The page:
‘Did you, by jove. I’m surprised she didn’t skin you alive.’

It turned out skinned moles were rather nearer the heart of the matter than was entirely comfortable.

He told me that Great, Great Aunt Genevieve when she was the tiniest of nippers had wandered off from home and found herself in a molecatchers’ hut. Fortunately the catcher wasn’t there, but the hundreds of moleskins hanging from washing lines quite turned her mind. From that moment she eschewed company and announced that she wanted to become a monk. She was not in any way religious, but wanted solitude and, it turned out, to illuminate manuscripts to the exclusion of all else. The impracticalities were explained to her from all angles, but she was insistent. A compromise was reached. When she was old enough she would spend spring, summer and autumn teaching callisthenics and chemistry at a school for the daughters of impecunious gentlemoles, and in the winter a monkish cell and victuals would be provided for her.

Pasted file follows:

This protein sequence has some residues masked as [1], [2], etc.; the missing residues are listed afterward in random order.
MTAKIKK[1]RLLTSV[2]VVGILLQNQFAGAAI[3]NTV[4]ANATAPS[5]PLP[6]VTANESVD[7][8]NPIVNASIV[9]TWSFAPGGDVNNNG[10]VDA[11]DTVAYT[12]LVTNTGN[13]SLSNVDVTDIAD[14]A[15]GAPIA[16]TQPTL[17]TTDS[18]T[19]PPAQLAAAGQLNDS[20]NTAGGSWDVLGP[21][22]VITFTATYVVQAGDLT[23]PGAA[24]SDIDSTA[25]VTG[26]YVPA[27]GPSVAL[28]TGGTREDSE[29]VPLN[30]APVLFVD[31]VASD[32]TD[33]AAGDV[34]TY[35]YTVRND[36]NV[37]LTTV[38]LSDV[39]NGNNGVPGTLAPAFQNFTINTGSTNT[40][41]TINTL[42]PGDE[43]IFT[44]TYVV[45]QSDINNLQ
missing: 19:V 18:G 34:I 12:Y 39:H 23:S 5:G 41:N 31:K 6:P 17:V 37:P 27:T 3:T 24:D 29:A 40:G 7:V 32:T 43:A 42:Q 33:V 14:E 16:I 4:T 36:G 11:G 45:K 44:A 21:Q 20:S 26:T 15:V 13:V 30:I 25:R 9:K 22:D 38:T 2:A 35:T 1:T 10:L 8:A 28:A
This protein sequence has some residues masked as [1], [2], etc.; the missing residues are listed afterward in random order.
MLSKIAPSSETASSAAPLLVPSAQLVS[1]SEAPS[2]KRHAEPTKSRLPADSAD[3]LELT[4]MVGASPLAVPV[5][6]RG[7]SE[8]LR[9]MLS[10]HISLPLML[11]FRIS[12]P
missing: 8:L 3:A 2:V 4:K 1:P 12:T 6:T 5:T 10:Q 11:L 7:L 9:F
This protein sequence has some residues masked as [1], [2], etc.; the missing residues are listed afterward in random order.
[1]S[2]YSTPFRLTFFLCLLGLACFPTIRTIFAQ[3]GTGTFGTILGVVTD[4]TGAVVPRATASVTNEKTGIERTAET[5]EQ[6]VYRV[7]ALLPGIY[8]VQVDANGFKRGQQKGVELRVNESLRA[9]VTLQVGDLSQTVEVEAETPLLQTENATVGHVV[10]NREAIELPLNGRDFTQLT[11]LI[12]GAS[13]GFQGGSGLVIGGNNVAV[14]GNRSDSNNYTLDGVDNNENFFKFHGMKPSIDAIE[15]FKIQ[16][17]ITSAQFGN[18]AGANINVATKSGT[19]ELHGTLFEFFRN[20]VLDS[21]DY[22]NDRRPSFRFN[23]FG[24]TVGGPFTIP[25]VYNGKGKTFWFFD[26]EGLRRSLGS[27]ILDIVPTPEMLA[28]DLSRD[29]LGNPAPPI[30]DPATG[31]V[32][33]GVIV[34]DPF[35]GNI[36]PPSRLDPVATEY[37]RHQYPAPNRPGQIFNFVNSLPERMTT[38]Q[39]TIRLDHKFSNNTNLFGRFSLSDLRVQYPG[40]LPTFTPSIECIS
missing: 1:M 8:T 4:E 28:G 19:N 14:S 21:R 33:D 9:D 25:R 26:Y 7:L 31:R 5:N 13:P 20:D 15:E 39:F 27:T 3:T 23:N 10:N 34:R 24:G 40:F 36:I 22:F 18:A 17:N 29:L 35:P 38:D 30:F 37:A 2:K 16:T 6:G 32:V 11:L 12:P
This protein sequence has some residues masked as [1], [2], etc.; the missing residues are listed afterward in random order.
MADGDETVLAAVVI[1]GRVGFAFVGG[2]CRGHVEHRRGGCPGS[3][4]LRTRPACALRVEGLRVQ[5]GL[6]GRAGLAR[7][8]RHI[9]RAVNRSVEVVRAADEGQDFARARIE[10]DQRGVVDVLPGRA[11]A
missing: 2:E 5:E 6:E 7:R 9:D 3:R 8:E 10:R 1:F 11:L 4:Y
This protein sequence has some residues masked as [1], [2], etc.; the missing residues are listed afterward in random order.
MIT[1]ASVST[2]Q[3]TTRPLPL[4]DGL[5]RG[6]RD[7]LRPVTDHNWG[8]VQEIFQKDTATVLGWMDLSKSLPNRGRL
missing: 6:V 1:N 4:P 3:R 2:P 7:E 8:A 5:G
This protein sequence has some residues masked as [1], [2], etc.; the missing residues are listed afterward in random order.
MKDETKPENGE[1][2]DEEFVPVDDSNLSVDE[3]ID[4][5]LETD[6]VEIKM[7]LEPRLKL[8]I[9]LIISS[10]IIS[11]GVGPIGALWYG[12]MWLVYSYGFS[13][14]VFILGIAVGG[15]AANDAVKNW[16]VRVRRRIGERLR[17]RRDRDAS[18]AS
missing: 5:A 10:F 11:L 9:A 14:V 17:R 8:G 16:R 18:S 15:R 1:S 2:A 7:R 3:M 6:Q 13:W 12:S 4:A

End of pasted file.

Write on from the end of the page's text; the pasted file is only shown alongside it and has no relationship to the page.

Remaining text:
On long summer evenings after the daughters of impecunious gentlemoles had gone to bed, Great, Great Aunt Genevieve busied herself with preparations. She collected insects and plants and minerals and experimented with them in the school laboratory. In the dead of night she raided molecatchers’ huts and stole the skins. And when she should have been marking homework she delved deep into mole family trees, worked out which ones had been taken before their prime, and wrote up their biographies. Each skin was a dedication to one of these moles.

And that was strictly between he and me. I was not to disturb Great, Great Aunt Gertrude again, nor was I to tell a soul about her, especially not that she was here.